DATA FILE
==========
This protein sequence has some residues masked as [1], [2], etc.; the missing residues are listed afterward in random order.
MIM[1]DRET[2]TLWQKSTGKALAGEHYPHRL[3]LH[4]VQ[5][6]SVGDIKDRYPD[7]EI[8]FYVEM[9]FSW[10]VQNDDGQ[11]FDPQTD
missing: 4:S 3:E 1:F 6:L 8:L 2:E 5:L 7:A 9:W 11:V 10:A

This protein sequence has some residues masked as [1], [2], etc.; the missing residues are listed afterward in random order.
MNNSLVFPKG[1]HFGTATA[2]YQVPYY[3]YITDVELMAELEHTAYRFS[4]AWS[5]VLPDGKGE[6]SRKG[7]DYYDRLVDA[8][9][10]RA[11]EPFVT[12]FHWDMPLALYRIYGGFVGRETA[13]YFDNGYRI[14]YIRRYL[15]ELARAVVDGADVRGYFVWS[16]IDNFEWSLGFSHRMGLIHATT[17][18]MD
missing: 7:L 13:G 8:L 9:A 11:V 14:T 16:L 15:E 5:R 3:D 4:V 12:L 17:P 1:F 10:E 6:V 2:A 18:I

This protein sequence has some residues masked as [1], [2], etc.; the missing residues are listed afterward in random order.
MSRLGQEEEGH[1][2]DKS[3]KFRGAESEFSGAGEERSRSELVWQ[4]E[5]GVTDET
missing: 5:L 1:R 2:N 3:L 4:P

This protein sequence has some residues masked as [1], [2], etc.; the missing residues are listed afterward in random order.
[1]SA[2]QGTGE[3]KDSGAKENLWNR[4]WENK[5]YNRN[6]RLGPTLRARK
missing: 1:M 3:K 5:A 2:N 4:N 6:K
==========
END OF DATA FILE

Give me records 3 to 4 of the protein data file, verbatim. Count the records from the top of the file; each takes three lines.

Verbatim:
This protein sequence has some residues masked as [1], [2], etc.; the missing residues are listed afterward in random order.
MSRLGQEEEGH[1][2]DKS[3]KFRGAESEFSGAGEERSRSELVWQ[4]E[5]GVTDET
missing: 5:L 1:R 2:N 3:L 4:P

This protein sequence has some residues masked as [1], [2], etc.; the missing residues are listed afterward in random order.
[1]SA[2]QGTGE[3]KDSGAKENLWNR[4]WENK[5]YNRN[6]RLGPTLRARK
missing: 1:M 3:K 5:A 2:N 4:N 6:K